How valuable is a second opinion for breast cancer diagnosis?
Surgical second-opinion programs have continued to expand since their development in the 1970s but a standard for assessing whether the first or second opinion is correct does not exist. Results of a recent study suggests that for women with breast cancer, a second opinion about their diagnosis from a National Cancer Institute (NCI)-designated cancer center may change recommendations for imaging and referrals.
Published in Annals of Surgical Oncology, the retrospective study reflected cases from August 2015 to March 2016 at the Medical University of South Carolina (MUSC). The researchers looked at data from patients who presented to MUSC for a second opinion after being diagnosed with breast cancer at an outside institution. Radiology, pathology and genetic testing reports from the other institutions were compared with the MUSC findings after review by a multidisciplinary tumor board (MTB) and subsequent testing. The authors then categorized the cases based on whether diagnostic variations were present or not.
Charts from 70 patients were included in the analysis. After the MTB review, 43 (61%) of the 70 second opinions resulted in identification of additional calcifications or lesions, more imaging, or recommendations for additional breast or axillary biopsies. Furthermore, in 16 of the 43 women, additional ipsilateral, contralateral, or axillary lymph node metastases were found. Thirty additional biopsies also were done on 25 patients. Of them, 16 (64%) resulted in discovery of an additional cancer, which accounted for about 23% of the 70 patients presenting for a second opinion.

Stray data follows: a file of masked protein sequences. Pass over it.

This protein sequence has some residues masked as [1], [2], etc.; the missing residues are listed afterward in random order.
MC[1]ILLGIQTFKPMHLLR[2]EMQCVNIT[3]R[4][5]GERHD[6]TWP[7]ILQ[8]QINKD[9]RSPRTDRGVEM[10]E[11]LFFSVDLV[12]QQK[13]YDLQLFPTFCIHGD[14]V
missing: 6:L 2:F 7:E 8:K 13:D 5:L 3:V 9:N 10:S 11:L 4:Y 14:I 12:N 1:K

Changes in pathology were not as dramatic and there were fewer as a result of the second opinions (14/70, 20%). The most frequent variation was a change in histology (10%). In regard to genetic testing, 11 of the 70 patients (15.7%) met National Comprehensive Cancer Network guidelines for testing but had not been offered it before their second opinions. Of those 11 women, two were found to have variants of unknown significance, but the finding did not change their disease management.
Given the significant number of new or changed diagnoses acquired through additional testing and imaging in this study, the authors believe it illustrates the value of a second opinion from a MTB or women with breast cancer. However, they noted a few limitations of their research.
They did not assess whether change in diagnosis resulted in change in management. The study also did not look at the clinical course of the individual tumors in relation to their pathologic diagnosis. As a result, it was not possible to determine whether the first or second diagnosis was more correct. The authors also pointed out that only six of the 70 patients seen had their first opinion at a medical research center.